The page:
pbuchheit pbuchheit - 1 month ago 12
Swift Question

Using An Objective-C Function that Returns an Optional or Throw in Swift

I'm working on a swift project that need to interact with an existing objective-c api. I've run into a bit of a roadblock with one of the functions though. In the objective-c header file (OrderItem.h) I have this function definition:

+ (NSString *_Nullable)getOptional:(NSString *_Nonnull)foo error:(NSError *_Nullable *_Nullable)error;


In particular, take notice of the last parameter; because it is an error pointer calls to this method in swift will need to be wrapped in an error hander (do .. catch).

Here is the corresponding .m file:

+ (NSString *)getOptional:(NSString *)foo error:(NSError *__autoreleasing *)error
{
if([foo isEqualToString:@"abc"])
{
return @"abc item";
}
else
{
if([foo isEqualToString:@"xyz"])
{
*error = [[NSError alloc] init];
}
return nil;
}
}


In my swift file I then added this code:

func testGetOptional()
{
do
{
var result:NSString? = try OrderItem.getOptional("abc");
XCTAssertNotNil(result);
result = try OrderItem.getOptional("123");
XCTAssertNil(result);

}
catch let error as NSError
{
XCTFail("OrderItem lookup should not have thrown an error. Error was " + error.localizedDescription);
}

}


Nothing especially complicated; neither of the two calls to getOptional should actually result in an error. When I run that function however, the '123' case is blowing up and causing the test to fail. When I took a closer look, it seems that the bridged version of my objective-c is defining the return type as Nonnull (-> OrderItem) even though I explicitly defined it as Nullable in the objective-c. Even more strange, if I declare this same function without the final 'error' parameter then the bridged version will have the correct return type of Nullable (-> OrderItem?).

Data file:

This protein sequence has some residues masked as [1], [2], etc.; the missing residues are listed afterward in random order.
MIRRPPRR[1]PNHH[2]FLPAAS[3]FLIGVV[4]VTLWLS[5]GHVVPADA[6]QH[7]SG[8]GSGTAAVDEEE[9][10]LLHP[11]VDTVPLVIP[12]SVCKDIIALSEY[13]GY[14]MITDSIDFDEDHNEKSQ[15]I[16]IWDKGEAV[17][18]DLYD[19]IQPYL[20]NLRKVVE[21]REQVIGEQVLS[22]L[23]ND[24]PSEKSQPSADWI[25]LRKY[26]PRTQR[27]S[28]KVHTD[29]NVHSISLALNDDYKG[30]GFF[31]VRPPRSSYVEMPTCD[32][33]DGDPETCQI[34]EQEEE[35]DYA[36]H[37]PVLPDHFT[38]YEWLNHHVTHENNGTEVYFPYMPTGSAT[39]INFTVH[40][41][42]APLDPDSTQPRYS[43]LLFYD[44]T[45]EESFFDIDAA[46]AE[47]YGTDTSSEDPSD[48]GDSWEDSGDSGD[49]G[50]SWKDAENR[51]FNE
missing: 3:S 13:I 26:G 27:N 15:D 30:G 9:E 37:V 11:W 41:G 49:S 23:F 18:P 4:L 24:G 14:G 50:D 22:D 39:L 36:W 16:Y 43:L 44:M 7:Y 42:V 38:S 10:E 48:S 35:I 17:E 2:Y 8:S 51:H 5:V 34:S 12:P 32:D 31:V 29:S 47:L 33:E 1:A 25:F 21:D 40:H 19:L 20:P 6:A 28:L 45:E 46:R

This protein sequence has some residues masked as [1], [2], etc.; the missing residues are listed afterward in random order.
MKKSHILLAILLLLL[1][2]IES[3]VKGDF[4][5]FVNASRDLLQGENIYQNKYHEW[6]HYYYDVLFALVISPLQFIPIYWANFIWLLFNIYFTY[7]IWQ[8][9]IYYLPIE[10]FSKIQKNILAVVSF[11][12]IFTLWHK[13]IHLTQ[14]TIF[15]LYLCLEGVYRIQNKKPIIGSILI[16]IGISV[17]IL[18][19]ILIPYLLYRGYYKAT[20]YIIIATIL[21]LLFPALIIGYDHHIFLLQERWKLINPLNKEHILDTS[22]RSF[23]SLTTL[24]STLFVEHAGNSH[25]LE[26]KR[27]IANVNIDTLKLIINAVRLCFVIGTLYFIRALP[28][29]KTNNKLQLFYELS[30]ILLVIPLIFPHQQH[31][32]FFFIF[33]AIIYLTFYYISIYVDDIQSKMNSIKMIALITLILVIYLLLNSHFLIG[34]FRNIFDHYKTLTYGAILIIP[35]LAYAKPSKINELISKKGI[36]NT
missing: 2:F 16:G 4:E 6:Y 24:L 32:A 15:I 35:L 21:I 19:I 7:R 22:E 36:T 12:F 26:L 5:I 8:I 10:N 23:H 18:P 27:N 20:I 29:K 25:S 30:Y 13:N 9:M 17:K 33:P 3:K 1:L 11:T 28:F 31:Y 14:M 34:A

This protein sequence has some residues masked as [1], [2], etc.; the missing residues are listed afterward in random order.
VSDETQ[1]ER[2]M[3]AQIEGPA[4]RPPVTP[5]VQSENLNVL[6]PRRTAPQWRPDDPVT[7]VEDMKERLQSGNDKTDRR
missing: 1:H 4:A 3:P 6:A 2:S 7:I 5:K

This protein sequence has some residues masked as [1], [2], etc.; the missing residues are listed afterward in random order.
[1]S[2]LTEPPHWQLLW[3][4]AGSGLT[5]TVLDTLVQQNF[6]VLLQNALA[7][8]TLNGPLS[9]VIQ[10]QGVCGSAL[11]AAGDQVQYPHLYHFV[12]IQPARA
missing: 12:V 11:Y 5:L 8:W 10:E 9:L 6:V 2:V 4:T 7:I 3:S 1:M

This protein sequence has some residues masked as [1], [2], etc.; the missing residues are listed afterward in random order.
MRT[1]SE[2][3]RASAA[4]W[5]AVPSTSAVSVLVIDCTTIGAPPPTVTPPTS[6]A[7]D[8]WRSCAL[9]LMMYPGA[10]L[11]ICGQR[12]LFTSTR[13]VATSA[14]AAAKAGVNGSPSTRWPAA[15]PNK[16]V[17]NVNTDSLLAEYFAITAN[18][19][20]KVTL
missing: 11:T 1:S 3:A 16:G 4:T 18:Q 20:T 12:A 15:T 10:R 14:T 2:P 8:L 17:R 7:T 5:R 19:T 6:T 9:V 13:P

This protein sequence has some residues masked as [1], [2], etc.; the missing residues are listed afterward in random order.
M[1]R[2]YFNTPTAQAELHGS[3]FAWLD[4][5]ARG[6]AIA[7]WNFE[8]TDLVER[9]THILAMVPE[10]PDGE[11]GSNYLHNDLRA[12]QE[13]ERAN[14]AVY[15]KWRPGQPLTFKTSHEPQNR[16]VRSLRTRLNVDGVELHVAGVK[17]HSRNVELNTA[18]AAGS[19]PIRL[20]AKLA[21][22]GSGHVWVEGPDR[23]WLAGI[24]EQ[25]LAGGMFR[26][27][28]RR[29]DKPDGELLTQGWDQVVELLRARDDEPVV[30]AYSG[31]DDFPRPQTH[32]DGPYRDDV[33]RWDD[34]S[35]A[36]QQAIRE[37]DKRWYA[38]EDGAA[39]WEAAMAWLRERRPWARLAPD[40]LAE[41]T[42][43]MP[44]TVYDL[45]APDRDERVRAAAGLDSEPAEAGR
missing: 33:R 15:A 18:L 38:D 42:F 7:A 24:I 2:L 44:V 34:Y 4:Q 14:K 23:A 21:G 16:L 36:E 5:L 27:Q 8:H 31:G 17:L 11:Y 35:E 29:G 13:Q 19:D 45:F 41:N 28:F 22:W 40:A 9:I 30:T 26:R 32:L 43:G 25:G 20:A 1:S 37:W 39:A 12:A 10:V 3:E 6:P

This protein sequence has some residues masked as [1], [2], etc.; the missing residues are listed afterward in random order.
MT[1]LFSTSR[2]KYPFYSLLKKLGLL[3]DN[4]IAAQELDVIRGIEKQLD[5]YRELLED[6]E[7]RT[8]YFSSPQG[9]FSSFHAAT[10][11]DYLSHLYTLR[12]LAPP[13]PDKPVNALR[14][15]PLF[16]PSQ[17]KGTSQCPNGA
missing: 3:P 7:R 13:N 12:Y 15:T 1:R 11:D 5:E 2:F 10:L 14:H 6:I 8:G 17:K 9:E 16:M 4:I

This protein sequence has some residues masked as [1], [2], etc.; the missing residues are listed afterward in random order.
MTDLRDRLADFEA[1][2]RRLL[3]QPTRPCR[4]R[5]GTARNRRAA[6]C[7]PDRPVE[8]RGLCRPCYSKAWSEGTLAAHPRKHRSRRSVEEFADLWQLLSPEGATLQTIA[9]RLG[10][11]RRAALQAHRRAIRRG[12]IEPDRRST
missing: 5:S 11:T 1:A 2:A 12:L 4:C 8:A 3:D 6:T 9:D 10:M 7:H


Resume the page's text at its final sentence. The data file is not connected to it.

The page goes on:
Can someone shed some light on what is going on here? More importantly, is there some way to work around this issue?

Answer

In Cocoa there is the error pattern that a method that can fail will have a return value and an indirect error parameter. If it is a method returning a object reference, the pattern is

  • set the reference the indirect error argument points to,

  • return nil

So it looks like this

+(NSString *) getOptional:( NSString *) foo error:(NSError *__autoreleasing *)error
{
   …
   // Error case
   *error = [NSError …];
   return nil;
   …
 }

In Swift errors are translated into a docatch construct. Therefore a return value of nil signaling an error is never used from the Swift point of view, because the execution is caught. Therefore it is non-nullable.

Comments